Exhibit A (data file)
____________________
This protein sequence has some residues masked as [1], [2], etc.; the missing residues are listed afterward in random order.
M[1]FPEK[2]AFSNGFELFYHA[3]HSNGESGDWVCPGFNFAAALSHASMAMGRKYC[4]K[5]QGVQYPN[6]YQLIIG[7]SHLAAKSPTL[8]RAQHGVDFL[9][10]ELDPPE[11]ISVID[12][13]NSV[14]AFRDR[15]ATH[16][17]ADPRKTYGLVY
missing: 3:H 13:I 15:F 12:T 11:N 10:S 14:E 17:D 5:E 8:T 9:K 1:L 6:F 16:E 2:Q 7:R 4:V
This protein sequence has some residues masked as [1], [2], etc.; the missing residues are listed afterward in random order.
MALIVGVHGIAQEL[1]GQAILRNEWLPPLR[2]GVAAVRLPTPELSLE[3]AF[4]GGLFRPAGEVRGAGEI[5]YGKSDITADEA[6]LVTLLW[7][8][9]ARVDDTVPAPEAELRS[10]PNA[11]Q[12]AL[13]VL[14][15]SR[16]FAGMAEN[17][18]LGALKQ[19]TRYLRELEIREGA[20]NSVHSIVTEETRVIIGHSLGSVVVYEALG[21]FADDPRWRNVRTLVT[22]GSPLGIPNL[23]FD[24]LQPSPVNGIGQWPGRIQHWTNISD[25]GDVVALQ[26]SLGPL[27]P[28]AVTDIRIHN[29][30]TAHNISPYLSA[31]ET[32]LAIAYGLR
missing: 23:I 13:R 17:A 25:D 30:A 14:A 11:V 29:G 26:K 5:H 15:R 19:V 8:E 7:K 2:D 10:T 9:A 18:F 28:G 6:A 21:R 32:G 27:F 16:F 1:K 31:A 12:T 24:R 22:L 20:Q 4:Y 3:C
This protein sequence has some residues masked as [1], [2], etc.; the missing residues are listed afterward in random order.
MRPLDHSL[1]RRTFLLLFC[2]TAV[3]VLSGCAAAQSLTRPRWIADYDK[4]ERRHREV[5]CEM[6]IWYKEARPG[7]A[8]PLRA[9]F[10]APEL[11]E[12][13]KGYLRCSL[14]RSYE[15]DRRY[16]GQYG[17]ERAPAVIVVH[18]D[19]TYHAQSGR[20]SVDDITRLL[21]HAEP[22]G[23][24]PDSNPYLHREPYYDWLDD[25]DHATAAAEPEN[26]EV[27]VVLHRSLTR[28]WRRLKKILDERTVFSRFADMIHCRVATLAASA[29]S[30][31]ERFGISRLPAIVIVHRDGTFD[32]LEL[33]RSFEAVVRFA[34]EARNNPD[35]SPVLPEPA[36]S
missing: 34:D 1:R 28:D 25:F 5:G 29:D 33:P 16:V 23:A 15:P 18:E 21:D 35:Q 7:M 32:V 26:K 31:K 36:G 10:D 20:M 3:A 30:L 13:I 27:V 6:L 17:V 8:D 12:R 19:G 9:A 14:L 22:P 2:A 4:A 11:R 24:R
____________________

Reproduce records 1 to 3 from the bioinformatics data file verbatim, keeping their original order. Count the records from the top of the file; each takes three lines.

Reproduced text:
This protein sequence has some residues masked as [1], [2], etc.; the missing residues are listed afterward in random order.
M[1]FPEK[2]AFSNGFELFYHA[3]HSNGESGDWVCPGFNFAAALSHASMAMGRKYC[4]K[5]QGVQYPN[6]YQLIIG[7]SHLAAKSPTL[8]RAQHGVDFL[9][10]ELDPPE[11]ISVID[12][13]NSV[14]AFRDR[15]ATH[16][17]ADPRKTYGLVY
missing: 3:H 13:I 15:F 12:T 11:N 10:S 14:E 17:D 5:E 8:T 9:K 1:L 6:F 16:E 2:Q 7:R 4:V
This protein sequence has some residues masked as [1], [2], etc.; the missing residues are listed afterward in random order.
MALIVGVHGIAQEL[1]GQAILRNEWLPPLR[2]GVAAVRLPTPELSLE[3]AF[4]GGLFRPAGEVRGAGEI[5]YGKSDITADEA[6]LVTLLW[7][8][9]ARVDDTVPAPEAELRS[10]PNA[11]Q[12]AL[13]VL[14][15]SR[16]FAGMAEN[17][18]LGALKQ[19]TRYLRELEIREGA[20]NSVHSIVTEETRVIIGHSLGSVVVYEALG[21]FADDPRWRNVRTLVT[22]GSPLGIPNL[23]FD[24]LQPSPVNGIGQWPGRIQHWTNISD[25]GDVVALQ[26]SLGPL[27]P[28]AVTDIRIHN[29][30]TAHNISPYLSA[31]ET[32]LAIAYGLR
missing: 23:I 13:R 17:A 25:D 30:A 14:A 11:V 29:G 26:K 5:H 15:R 19:V 8:E 7:K 2:D 10:T 9:A 18:F 28:G 6:A 21:R 32:G 27:F 16:F 1:K 31:A 12:T 24:R 22:L 20:Q 4:Y 3:C
This protein sequence has some residues masked as [1], [2], etc.; the missing residues are listed afterward in random order.
MRPLDHSL[1]RRTFLLLFC[2]TAV[3]VLSGCAAAQSLTRPRWIADYDK[4]ERRHREV[5]CEM[6]IWYKEARPG[7]A[8]PLRA[9]F[10]APEL[11]E[12][13]KGYLRCSL[14]RSYE[15]DRRY[16]GQYG[17]ERAPAVIVVH[18]D[19]TYHAQSGR[20]SVDDITRLL[21]HAEP[22]G[23][24]PDSNPYLHREPYYDWLDD[25]DHATAAAEPEN[26]EV[27]VVLHRSLTR[28]WRRLKKILDERTVFSRFADMIHCRVATLAASA[29]S[30][31]ERFGISRLPAIVIVHRDGTFD[32]LEL[33]RSFEAVVRFA[34]EARNNPD[35]SPVLPEPA[36]S
missing: 34:D 1:R 28:D 25:F 5:G 29:D 33:P 16:V 23:A 15:P 18:E 21:D 35:Q 7:M 32:V 26:K 31:K 36:G 10:D 20:M 3:A 30:L 13:I 27:V 6:L 17:V 8:D 12:R 19:G 9:A 14:L 22:P 2:A 4:A 11:R 24:R